Dr. Hall also says it’s important for students to stay well rounded and involved in social activities where meaningful relationships can be developed.

“When students feel supported, they thrive. They need to know that they’re not alone, and although social media sometimes can be problematic, students can build meaningful relationships online. For example, students can still participate in clubs and social activities while attending school virtually,” said Dr. Hall.

For information on how learning meets life at FLVS, visit

Click here to view the News Release (PDF)

Florida Virtual School Parents Share Their Online School Tips with Parents New to Remote Learning

Nov 06, 2020

With the ongoing COVID-19 pandemic, more students than ever before are learning virtually, so many parents have taken a more involved role with their students education. In recognition of National Parents as Teachers Day (Nov. 8, 2020), Florida Virtual School (FLVS®) celebrates these parents and their partnership with FLVS teachers by sharing their tips to help families adjusting to online education make their education journey a success.

Whether parents are homeschooling or facilitating their child’s remote learning experience, they’re often in uncharted territory. Long-time FLVS parents have been there and offer these tips:

  • Be flexible: Parents know their kids best. If they are having a bad day or a hard time focusing, close the computer, let them go for a walk, jump in the pool, get exercise. Come back two hours later (if early in the day) or just remember: tomorrow is another day.
  • Stay organized: Organizing everything from schedule to color-coded subjects and supplies makes virtual learning easier to manage for both parents and students. Create folders and sub-folders for different students and different subjects.
  • Incorporate breaks between subjects or large blocks of material: Use the Pomodoro Technique by getting a timer and committing to just a short amount of work or study time. Sectioning learning into manageable time periods with frequent breaks helps retention.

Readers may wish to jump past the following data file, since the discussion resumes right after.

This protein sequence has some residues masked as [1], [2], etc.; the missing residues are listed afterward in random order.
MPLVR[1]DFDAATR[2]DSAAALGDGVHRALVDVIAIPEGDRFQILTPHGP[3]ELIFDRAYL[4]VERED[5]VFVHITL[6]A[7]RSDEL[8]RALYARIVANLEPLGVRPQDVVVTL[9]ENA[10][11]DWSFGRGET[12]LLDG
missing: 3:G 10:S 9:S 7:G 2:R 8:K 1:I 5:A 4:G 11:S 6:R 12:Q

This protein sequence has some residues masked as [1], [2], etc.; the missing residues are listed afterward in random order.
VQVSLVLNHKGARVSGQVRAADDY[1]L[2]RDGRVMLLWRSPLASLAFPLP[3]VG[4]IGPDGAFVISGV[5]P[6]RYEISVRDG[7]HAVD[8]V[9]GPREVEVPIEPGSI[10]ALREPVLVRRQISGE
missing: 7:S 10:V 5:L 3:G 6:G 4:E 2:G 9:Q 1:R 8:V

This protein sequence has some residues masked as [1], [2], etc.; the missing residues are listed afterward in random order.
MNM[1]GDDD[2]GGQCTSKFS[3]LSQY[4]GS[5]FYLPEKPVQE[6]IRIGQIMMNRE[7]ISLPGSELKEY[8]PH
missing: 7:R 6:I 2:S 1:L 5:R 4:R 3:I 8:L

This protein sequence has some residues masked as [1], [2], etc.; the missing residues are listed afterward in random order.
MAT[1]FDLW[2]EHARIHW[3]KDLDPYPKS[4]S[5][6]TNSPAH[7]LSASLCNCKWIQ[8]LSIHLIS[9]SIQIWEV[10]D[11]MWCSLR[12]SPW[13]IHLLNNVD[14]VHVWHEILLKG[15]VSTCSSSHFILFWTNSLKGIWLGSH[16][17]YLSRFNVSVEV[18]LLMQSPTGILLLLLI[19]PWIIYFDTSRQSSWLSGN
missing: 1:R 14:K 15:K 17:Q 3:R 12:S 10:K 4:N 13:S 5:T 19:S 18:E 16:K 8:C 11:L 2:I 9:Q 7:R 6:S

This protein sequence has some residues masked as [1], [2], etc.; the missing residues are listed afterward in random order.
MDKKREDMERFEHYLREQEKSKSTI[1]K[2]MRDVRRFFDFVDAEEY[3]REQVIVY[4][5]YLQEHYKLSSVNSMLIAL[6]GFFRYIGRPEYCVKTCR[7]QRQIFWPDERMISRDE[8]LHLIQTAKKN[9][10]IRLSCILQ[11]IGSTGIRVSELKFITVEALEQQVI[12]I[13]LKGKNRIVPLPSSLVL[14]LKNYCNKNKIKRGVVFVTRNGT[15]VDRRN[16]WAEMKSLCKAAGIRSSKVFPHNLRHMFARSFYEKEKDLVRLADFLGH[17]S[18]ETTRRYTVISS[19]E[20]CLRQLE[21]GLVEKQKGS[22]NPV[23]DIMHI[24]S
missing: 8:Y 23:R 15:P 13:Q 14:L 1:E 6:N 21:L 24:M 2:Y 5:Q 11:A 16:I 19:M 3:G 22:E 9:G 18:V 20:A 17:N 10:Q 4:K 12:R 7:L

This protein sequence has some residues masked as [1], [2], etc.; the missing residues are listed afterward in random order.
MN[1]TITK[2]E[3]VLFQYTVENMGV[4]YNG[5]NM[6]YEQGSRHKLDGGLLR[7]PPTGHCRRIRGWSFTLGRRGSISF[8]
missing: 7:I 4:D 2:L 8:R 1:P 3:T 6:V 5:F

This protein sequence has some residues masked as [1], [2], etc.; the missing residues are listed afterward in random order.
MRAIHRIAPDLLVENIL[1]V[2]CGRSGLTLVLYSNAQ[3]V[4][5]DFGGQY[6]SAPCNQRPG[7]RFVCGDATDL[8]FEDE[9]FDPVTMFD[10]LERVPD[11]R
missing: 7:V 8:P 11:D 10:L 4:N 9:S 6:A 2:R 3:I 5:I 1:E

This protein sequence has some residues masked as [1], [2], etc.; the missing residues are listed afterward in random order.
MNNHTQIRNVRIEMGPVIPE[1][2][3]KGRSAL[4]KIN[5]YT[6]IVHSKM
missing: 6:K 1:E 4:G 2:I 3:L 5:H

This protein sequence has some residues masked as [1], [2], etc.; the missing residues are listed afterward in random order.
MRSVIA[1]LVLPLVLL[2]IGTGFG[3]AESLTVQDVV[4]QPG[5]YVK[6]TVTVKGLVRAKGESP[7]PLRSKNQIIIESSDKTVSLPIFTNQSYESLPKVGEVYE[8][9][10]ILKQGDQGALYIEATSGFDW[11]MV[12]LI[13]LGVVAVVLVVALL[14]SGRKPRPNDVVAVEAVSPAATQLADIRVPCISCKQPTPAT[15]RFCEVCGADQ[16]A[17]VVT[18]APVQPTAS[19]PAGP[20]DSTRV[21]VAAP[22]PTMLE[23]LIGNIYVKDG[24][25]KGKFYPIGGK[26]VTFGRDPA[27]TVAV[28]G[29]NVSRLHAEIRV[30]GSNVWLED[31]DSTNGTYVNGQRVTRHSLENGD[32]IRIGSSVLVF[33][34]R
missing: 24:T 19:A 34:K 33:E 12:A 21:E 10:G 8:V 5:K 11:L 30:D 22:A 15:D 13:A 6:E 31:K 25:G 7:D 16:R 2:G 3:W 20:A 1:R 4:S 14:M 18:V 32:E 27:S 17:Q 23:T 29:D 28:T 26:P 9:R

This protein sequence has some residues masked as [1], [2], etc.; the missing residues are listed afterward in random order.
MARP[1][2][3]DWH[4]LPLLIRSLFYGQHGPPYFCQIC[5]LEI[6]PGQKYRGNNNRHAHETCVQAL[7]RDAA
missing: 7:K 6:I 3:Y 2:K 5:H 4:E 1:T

• Print weekly pace charts: Pace charts are great motivators. Students love to see how much they have accomplished.
  • Use a visual space to show assignments: Write assignments and goals on a calendar, planner or white board where students can check off completed tasks. This is another way for students to feel a sense of accomplishment.
  • Try a block schedule: Some FLVS families use a block schedule where they tackle one or two subjects on a set day. For example: Monday (Math/Elective), Tuesday (Language Arts), Wednesday (Science/Elective), Thursday (History).
  • Plan ahead: Of course some things come up at the last minute, but try to have a plan for schedules, assignments and interactive learning experiences. Preview the first module in each class to get a sense of how long each lesson and assignment will take. 
  • Prioritize: Focus on the assignments and assessments to be graded, and use the extra resources as needed.
Reach out for help: As one FLVS Full Time parent said, “I am not the teacher. I’m more like a mix of intern, emotional support, and grumpy IT guy. The FLVS teachers can tell when the kids are stalled and call them before I ever figure that out.”

Click here to view the News Release (PDF)